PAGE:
The development of SME parks to cater to the SMEs was still a neglected sector, Wong said, adding that although the SMEs' contribution to the national gross development product was more than 30%, many of them were still located in illegal buildings and squatter areas.

“Developers should develop parks for the SME industries of similar trades to group them together, such as shoe-making SMEs industrial parks with amenities such as common canteen, food courts, and also staff housing for the workers,” he added.

According to figures provided by the National Property Information Centre, the value of industrial property transactions grew by 44% from RM3.06bil in the first half of 2009 to RM4.4bil in the same period of 2010, while the volume of transaction increased by 29.3% from 3,596 to 4,648.

The rise was mainly due to demand from SMEs seeking small-sized industrial buildings with good concepts in strategic locations with excellent accessibility.

Wong said Mah Sing was the pioneer in the new generation of semi-detached factories for multi-purpose use.

According to Mah Sing Group Bhd group chief executive and managing director Tan Sri Leong Hoy Kum, there is pent-up demand for three-storey semi-detached corporate factories.

He said the shortcomings faced by the sector were that generally the older units were either detached (with too large built-up) or linked (small built-up), and did not have the capacity for multi-purpose use.

“Our research shows that semi-detached factories currently make up about 10% of the total supply of industrial units in the Klang Valley. We foresee there will be strong demand from the SMEs, halal food industries, light manufacturing, distributive trade and those who need to upgrade to industrial properties which can serve multi-purpose functions such as integrating their logistics, warehousing, showrooms and offices under one roof,” Leong added.

Mah Sing is undertaking three i-Parc industrial projects comprisingthree-storey semi-detached corporate factories which have 4-in-1 centralised function as a factory, corporate office, showroom and warehouse.

“Our buyers are mainly local companies looking to integrate their corporate headquarters with operations and warehousing facilities as well as multinational corporations from various industries which see the commercial potential of locating in these schemes,” he added.

By The Star

LTV imposition not likely to have big impact on home loans growth

PETALING JAYA: Bank Negara's move last November to introduce a loan-to-value (LTV) ratio for third and subsequent house financing facilities will not hamper residential mortgage loans growth this year or even reduce residential property prices significantly.

A local bank-backed analyst said residential home loans growth might see a slight slowdown as the measure by the regulator would curb speculative investment activities.

She said the slowdown would not be drastic, as 70% to 90% of banks' mortgage loans were held by homeowners, who were not speculative investors but had purchased residential properties to live in.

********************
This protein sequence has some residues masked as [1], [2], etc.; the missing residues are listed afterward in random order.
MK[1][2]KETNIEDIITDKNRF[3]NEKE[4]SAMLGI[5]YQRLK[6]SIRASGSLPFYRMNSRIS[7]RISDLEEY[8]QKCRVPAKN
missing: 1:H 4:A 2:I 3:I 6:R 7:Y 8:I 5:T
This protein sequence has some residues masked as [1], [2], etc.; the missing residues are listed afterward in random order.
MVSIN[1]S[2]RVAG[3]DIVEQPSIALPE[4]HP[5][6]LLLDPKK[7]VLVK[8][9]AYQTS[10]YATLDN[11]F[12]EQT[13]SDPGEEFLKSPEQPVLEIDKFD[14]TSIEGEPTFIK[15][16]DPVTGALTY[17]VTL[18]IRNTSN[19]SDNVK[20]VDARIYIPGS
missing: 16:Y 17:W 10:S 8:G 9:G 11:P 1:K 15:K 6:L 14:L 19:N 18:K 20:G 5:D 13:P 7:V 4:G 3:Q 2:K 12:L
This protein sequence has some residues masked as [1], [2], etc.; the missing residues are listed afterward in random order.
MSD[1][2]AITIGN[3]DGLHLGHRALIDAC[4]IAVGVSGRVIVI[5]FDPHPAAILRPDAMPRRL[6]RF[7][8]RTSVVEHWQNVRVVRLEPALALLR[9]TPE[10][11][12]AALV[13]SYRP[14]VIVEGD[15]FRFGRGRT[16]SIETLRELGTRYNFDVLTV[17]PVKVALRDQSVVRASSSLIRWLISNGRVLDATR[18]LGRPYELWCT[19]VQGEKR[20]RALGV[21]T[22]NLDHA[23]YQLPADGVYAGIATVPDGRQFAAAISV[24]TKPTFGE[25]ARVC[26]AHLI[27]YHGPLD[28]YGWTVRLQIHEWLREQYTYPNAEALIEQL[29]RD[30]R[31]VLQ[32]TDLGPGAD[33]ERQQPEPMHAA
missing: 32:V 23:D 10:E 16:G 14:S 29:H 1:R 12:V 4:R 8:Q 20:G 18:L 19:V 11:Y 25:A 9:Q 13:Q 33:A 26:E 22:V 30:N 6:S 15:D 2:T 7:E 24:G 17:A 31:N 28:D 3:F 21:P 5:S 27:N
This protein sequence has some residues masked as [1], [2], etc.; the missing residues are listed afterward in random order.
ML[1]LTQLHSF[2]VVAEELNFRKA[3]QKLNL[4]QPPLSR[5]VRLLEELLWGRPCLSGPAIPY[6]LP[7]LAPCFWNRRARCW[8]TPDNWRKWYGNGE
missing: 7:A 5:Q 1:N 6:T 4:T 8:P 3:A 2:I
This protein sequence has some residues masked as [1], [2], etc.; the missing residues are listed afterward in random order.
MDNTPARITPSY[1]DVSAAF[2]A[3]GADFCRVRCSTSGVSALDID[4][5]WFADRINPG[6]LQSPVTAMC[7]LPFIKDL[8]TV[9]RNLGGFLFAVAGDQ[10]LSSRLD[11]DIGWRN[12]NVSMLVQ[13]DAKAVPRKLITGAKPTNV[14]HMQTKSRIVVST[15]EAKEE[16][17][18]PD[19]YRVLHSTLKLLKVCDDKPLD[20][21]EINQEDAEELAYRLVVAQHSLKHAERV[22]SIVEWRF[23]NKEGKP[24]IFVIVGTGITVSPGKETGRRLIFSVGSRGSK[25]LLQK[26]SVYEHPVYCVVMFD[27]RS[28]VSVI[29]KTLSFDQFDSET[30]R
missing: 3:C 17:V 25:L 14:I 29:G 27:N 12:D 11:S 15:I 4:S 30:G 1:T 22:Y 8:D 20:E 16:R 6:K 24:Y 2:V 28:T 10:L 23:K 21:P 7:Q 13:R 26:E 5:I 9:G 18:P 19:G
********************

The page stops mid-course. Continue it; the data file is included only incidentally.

“Our population has a high number of people below 30 years, who are purchasing properties to live in,” she said.

Bank Negara said in its “Financial Stability and Payment Systems Report 2010” that house prices in selected locations within and surrounding urban areas had shot up to four times higher than the national house price index.

It also added that there had been incidents of applications for financing of multiple residential units within a single development project from a single borrower.

To address this, the LTV ratio was placed into effect, aimed at promoting a stable and sustainable property market by deterring speculative activity through higher equity requirements for transactions of these nature.

Maybank Investment Bank Research said in a report earlier this month that housing loan applications had declined for the last three months on a month-on-month basis, partly due to recent measures to curb property lending, namely the LTV imposition.

Loans applications for residential purchases fell 3.8% month-on-month from December 2010 to January 2011, 7.1% from November 2010 to December 2010 and 9.6% from October 2010 to November 2010.

However, another local bank-backed analyst said the decline in housing loans applications could be seasonal and could pick up as the year progressed.

“I still think it is early days to attribute the decline to the LTV imposition only. Generally, I do not see this new measure having much of an impact on residential housing loans growth this year,” he added.

Zerin Properties group chief executive officer Previndran Singhe said the regulator's cooling-off measure would have minimal impact on the property market, as individuals looking at third properties were usually cashed up and took a long-term view on real estate.

“Moreover, speculative activities in Malaysia are limited so the impact (on property prices) will be very minimal as prices are driven by domestic demand,” he added.

MIDF Research chief economist Anthony Dass said a curb on speculative investment of properties and slower loans growth could see a correction in property prices and the downside risk, more so for high-rise properties, would be contained.

By The Star